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my signal consists of data points that represent the (vibration signal) energy measured during process cycles of a machine. Due to the hydraulic power units emptying and filling again, some periodicity is introduced into the yielding signal of energy measurements.

I am searching for a way to remove this periodicity from the data, since this effect persists over the course of all data points, however I am interested in changes in the signal that do not stem from this physical effect.

Sadly, my DSP skills are very limited, so I am hoping that someone could help me. I work with Python.

Please find attached I) an image of a data sample and II) a sample from the data.

I enter image description here

II https://pastebin.com/rgxhhmcH // Password zzxWgpFxYb

Addition: Sadly I don't have the opportunity to get the signal from the hydraulic units. The original signal was sampled with 1MHz. From these signals I calculated the energy for each process cycle. Every 1.2s one process cycle was carried out. However, there are breaks between process cycles, e. g. at ~5100 (see image).

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  • $\begingroup$ Can you please mention the sampling frequency of the signal? (What is the time interval between two successive values in your signal?) And also, whether you have (or can get) the signal that drives the hydraulic units (?) $\endgroup$
    – A_A
    Aug 8, 2022 at 8:09
  • $\begingroup$ Hi, thank you for your response. Sadly I don't have the opportunity to get the signal from the hydraulic units. The original signal was sampled with 1MHz. From these signals I calculated the energy for each process cycle. Every 1.2s one process cycle was carried out. However, there are breaks between process cycles, e. g. at ~5100 (see image). $\endgroup$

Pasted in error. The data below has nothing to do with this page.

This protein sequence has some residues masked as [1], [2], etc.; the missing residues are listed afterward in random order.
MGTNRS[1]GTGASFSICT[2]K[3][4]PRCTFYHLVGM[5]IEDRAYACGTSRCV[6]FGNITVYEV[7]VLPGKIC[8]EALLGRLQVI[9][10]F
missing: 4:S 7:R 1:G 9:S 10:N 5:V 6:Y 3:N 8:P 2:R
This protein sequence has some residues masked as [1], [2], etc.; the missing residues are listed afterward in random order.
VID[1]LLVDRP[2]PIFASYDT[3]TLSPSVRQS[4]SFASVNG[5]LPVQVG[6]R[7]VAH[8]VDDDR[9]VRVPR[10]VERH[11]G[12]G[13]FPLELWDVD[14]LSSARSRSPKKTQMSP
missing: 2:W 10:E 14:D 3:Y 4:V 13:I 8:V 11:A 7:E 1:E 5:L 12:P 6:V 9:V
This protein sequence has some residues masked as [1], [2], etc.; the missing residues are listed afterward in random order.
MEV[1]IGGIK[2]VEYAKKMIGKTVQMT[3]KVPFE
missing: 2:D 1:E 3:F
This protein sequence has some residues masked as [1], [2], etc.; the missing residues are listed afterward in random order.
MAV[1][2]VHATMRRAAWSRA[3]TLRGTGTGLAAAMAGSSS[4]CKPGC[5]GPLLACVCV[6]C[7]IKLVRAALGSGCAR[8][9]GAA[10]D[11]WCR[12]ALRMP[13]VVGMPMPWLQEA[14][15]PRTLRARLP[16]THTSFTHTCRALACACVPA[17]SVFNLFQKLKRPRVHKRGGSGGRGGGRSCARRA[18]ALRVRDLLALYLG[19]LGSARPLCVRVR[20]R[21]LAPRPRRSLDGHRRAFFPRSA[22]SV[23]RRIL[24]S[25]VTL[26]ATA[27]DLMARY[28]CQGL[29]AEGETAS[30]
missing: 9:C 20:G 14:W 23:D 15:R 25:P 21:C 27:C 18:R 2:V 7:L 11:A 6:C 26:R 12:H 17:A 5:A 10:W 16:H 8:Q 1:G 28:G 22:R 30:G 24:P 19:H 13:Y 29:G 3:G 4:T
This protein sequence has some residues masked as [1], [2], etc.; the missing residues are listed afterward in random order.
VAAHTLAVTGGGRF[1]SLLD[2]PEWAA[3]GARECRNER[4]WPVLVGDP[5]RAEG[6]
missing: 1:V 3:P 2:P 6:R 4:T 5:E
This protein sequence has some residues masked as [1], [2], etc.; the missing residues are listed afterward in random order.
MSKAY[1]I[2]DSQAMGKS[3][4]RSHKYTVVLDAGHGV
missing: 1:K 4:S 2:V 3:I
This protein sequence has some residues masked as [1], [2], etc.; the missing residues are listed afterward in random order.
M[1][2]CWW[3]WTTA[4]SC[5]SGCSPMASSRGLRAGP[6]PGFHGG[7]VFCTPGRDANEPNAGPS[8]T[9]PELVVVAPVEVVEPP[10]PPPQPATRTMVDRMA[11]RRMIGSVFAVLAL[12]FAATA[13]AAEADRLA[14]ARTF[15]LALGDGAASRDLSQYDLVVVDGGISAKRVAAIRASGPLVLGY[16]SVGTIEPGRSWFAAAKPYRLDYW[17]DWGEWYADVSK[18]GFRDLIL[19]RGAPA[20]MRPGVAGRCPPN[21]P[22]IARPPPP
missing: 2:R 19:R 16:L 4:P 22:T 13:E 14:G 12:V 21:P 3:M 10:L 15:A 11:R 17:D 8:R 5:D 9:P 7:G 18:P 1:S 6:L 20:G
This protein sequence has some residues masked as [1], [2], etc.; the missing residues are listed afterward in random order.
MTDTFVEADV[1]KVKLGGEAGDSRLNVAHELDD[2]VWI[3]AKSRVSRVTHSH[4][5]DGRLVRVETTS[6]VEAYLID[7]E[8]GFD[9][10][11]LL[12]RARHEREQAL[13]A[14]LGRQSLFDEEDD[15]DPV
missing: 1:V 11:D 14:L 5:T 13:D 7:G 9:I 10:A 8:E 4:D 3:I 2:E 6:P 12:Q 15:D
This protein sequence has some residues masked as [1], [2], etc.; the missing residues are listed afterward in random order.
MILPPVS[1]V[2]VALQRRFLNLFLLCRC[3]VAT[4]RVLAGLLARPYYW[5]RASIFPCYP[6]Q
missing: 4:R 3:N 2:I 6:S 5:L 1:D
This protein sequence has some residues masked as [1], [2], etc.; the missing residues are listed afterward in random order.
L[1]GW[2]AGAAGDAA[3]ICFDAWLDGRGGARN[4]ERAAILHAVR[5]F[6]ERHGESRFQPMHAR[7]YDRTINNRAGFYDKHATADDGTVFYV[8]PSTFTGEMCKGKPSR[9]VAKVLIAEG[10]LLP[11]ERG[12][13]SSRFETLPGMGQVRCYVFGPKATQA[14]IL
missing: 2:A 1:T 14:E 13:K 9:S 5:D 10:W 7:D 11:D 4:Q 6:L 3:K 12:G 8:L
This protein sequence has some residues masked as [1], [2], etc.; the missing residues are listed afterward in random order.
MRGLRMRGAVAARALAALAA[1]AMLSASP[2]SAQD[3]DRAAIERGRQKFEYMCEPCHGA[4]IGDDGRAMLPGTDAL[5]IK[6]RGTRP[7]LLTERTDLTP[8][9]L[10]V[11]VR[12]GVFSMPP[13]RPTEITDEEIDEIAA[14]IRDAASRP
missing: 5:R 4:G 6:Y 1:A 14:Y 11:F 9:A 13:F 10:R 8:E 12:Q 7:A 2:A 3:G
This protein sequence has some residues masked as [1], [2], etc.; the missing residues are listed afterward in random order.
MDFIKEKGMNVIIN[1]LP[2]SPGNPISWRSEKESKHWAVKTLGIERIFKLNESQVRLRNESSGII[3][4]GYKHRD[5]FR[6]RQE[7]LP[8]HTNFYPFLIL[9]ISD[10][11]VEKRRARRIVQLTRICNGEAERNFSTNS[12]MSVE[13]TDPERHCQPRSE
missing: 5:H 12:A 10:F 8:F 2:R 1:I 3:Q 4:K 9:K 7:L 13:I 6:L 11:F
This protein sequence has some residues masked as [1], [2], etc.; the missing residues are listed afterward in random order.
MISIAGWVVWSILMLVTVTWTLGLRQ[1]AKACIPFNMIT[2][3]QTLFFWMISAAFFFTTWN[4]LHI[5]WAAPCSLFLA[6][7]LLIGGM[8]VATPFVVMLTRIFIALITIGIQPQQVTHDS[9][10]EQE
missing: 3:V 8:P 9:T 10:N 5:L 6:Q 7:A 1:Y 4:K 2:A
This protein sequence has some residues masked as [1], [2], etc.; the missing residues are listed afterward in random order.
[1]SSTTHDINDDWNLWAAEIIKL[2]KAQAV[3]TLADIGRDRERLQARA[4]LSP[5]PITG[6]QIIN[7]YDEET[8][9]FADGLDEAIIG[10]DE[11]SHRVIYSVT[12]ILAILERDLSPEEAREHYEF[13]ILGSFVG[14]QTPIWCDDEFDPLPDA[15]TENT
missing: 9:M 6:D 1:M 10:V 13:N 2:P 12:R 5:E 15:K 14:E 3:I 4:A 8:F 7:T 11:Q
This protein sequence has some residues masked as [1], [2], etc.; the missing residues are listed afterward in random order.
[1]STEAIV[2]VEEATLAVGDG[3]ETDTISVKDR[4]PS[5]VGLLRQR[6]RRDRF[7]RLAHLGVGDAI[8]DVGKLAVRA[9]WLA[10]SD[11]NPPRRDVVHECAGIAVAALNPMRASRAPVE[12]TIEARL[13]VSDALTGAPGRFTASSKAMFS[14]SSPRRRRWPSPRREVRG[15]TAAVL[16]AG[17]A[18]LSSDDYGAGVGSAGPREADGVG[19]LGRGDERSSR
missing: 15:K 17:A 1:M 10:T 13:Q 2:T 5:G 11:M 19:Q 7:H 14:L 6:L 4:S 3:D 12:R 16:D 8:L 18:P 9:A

– derkurt
    Aug 8, 2022 at 8:31
  • $\begingroup$ Can you please confirm the following based on the Fs you provided?: Between samples 1000 and 2000 there are approximately 2 low frequency cycles. Given an Fs of 1000000 Hz, the real time interval is 0.001 seconds. If you have 2 cycles in 0.001 seconds, then your "disturbance" is approximately 2kHz. I am not sure of the application but if "hydraulics" are involved, this 2kHz sounds a bit too high. If I had to guess, I would say that your Fs is more like 10kHz. Which would make your "cycle break" at 5100 about half a second after the start. What do you think? $\endgroup$
    – A_A
    Aug 8, 2022 at 8:45
  • $\begingroup$ Sorry, I did not make the situation clear enough I think. The machine does 50 process cycles per minute. I measured a vibration signal that was sampled with 1MHz for each process cycle. Then I calculated the signal energy for each process cycle, which I have provided an image / array of. To the break is rather 1.2 s * 5100 = 6120 s after the start. $\endgroup$
    – derkurt
    Aug 8, 2022 at 9:09

1 Answer 1

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Some time-frequency analysis with the synchrosqueezed CWT, where I guess fs=10000 but this doesn't matter except for axis labels and physical interpretation.

1. Take SSQ_CWT of original, tune wavelet for sparsity

Tune parameters until we get the most energy concentration in the fewest number of points. The signal appears to have detailed low frequency behavior, which makes CWT the suitable tool of choice as opposed to STFT.

The clear curve we see confirms this, and it's what we want to eliminate according to OP.

2. Filter the undesired

Applying SSQ inversion, which is a highly non-linear inversion that can't be achieved with FFT-based methods, we obtain

Granted, due to the simple inversion specification in this case (exclude freqs entirely), other methods may achieve similar results.

3. Take SSQ_CWT again to see what we've got, re-tune for sparsity

I also zoomed along freq. Need to change wavelet again due to the tightly-packed nature of higher frequencies in this signal (need better frequency resolution).